One of the main backers of Californian-based Fisker Automotive sees access to the high-technology knowledge of suppliers as one of the significant benefits of its investment, matching the business returns possible from selling cars.

“We get to hear a lot more from these cutting edge energy companies when they present their technology to us as purchasers than when we get formal investment presentations,” David Anderson, a director of Palo Alto Investors, a Silicon Valley incubator fund.

Anderson sees access to such information as a competitive advantage when searching out other high-tech investments in their formative years before they’ve become mainstream investments.

“Our investment in Fisker gives us a front seat in energy technology developments. So we’ll know before anyone else, for example, if lithium ion batteries are going to be a breakthrough,” says Anderson.

To seasoned industry observers, Fisker’s plan looks highly ambitious. From scratch he has created a new company, designed a whole new chassis and body and equipped it with an electric drive system that only General Motors, of established OEMs, is near to getting to production.

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Fisker remains confident that production of the US$90k four-door will start this year at Valmet in Finland and ramp-up to the planned 15,000 units a year by 2010/11.

Major investor Palo Alto agrees and has backed Fisker Automotive from the earliest days to the tune of “tens of millions of dollars” — the exact number remains confidential.

With three other largely middle-east investors it owns “between 50 and 60 per cent” of Fisker and takes an active role in the company’s development.

For its customers — investors in its various funds — Palo Alto spreads its holding In Fisker across several energy-focused funds, where it shares space with largely oil-based investments.

In Palo Alto’s view, Fisker is categorised as an alternative energy company because its technology has the potential to cut global oil consumption.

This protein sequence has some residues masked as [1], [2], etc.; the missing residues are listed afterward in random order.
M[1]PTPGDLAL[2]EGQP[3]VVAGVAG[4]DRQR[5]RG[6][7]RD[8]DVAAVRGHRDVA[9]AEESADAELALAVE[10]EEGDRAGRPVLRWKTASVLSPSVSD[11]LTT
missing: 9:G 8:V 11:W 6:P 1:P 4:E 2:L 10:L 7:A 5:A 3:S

The other way it views Fisker Car Company is as a hedge against falls in oil-related investments.

There are parallels in Palo Alto’s investment strategy with that pursued by backers of Gordon Murray Design (GMD), whose most high-profile project is a four-seat city car with a more compact footprint than the Smart.
Tier 1 supplier Caparo Group and west coast investor Mohr Davidow Ventures see their investments in GMD as much more than a bet on whether the company can create a revolutionary city car.

Mohr Davidow likens GMD to Dolby, the audio technology company, which licences its inventions to other companies and doesn’t make anything itself.

Unlike Fisker Automotive, GMD won’t make its breakthrough car, instead it plans to licence manufacturing rights to the highest-bidder.
To create the city car, Gordon Murray has recruited a pool of very talented young engineers who are also working on other, more secret projects.

One of those is a revolutionary and patented manufacturing process that could be as saleable an item as the car.

“We’re really investing in intellectual property and ideas and design,” Angad Paul, boss of Caparo, told just-auto last summer.

Julian Rendell

See also: UK: Design consultancy attracts US venture capitalist